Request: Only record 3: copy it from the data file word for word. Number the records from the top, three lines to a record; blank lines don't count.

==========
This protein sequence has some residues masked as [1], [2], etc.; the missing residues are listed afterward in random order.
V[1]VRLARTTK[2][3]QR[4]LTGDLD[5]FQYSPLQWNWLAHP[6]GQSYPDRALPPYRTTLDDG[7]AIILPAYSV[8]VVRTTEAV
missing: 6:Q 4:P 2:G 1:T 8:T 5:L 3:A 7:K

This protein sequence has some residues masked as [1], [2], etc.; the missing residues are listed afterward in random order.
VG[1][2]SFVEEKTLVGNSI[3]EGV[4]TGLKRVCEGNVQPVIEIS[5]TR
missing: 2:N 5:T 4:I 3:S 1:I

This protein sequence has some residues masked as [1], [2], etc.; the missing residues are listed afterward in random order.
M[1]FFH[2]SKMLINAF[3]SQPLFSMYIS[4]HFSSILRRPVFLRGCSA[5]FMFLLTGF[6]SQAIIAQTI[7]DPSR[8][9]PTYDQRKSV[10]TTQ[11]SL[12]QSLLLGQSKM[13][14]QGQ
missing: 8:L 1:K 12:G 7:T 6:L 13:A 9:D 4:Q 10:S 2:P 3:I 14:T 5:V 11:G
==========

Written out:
This protein sequence has some residues masked as [1], [2], etc.; the missing residues are listed afterward in random order.
M[1]FFH[2]SKMLINAF[3]SQPLFSMYIS[4]HFSSILRRPVFLRGCSA[5]FMFLLTGF[6]SQAIIAQTI[7]DPSR[8][9]PTYDQRKSV[10]TTQ[11]SL[12]QSLLLGQSKM[13][14]QGQ
missing: 8:L 1:K 12:G 7:T 6:L 13:A 9:D 4:Q 10:S 2:P 3:I 14:T 5:V 11:G